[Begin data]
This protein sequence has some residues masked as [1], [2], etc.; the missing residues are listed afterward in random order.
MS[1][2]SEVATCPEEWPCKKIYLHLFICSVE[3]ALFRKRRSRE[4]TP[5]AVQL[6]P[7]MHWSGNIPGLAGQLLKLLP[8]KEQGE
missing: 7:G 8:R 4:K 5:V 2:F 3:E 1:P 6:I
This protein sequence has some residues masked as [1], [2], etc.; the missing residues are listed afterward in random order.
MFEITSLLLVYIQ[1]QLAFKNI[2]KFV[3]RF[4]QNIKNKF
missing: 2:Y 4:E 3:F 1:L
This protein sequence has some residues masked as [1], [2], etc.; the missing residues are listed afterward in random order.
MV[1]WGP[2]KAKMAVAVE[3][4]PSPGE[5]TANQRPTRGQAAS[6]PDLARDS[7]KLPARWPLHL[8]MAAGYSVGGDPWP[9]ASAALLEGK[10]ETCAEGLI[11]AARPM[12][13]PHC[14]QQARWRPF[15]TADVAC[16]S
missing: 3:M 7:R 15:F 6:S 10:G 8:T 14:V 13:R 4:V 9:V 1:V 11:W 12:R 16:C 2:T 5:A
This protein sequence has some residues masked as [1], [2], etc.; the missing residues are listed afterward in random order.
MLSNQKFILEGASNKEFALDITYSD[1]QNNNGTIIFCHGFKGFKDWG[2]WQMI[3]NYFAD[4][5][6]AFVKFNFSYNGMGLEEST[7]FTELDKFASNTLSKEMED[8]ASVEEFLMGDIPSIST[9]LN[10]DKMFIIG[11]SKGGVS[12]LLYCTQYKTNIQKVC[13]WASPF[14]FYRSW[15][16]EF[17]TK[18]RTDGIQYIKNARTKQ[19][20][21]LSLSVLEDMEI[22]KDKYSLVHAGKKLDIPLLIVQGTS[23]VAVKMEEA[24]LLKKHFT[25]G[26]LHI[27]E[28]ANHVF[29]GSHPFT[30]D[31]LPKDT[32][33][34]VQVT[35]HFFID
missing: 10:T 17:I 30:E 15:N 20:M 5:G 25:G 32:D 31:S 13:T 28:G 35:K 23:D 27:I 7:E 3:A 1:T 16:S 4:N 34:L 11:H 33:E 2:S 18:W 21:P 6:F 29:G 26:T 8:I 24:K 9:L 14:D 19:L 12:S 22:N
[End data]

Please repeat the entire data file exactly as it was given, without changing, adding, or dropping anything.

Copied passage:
This protein sequence has some residues masked as [1], [2], etc.; the missing residues are listed afterward in random order.
MS[1][2]SEVATCPEEWPCKKIYLHLFICSVE[3]ALFRKRRSRE[4]TP[5]AVQL[6]P[7]MHWSGNIPGLAGQLLKLLP[8]KEQGE
missing: 7:G 8:R 4:K 5:V 2:F 3:E 1:P 6:I
This protein sequence has some residues masked as [1], [2], etc.; the missing residues are listed afterward in random order.
MFEITSLLLVYIQ[1]QLAFKNI[2]KFV[3]RF[4]QNIKNKF
missing: 2:Y 4:E 3:F 1:L
This protein sequence has some residues masked as [1], [2], etc.; the missing residues are listed afterward in random order.
MV[1]WGP[2]KAKMAVAVE[3][4]PSPGE[5]TANQRPTRGQAAS[6]PDLARDS[7]KLPARWPLHL[8]MAAGYSVGGDPWP[9]ASAALLEGK[10]ETCAEGLI[11]AARPM[12][13]PHC[14]QQARWRPF[15]TADVAC[16]S
missing: 3:M 7:R 15:F 6:S 10:G 8:T 14:V 13:R 4:V 9:V 1:V 11:W 12:R 16:C 2:T 5:A
This protein sequence has some residues masked as [1], [2], etc.; the missing residues are listed afterward in random order.
MLSNQKFILEGASNKEFALDITYSD[1]QNNNGTIIFCHGFKGFKDWG[2]WQMI[3]NYFAD[4][5][6]AFVKFNFSYNGMGLEEST[7]FTELDKFASNTLSKEMED[8]ASVEEFLMGDIPSIST[9]LN[10]DKMFIIG[11]SKGGVS[12]LLYCTQYKTNIQKVC[13]WASPF[14]FYRSW[15][16]EF[17]TK[18]RTDGIQYIKNARTKQ[19][20][21]LSLSVLEDMEI[22]KDKYSLVHAGKKLDIPLLIVQGTS[23]VAVKMEEA[24]LLKKHFT[25]G[26]LHI[27]E[28]ANHVF[29]GSHPFT[30]D[31]LPKDT[32][33][34]VQVT[35]HFFID
missing: 10:T 17:I 30:E 15:N 20:M 5:G 25:G 32:D 31:S 13:T 28:G 35:K 23:D 27:I 7:E 3:A 1:T 16:S 4:N 34:L 11:H 33:E 2:S 18:W 21:P 6:F 29:G 26:T 8:I 24:K 9:L 14:D 19:L 12:S 22:N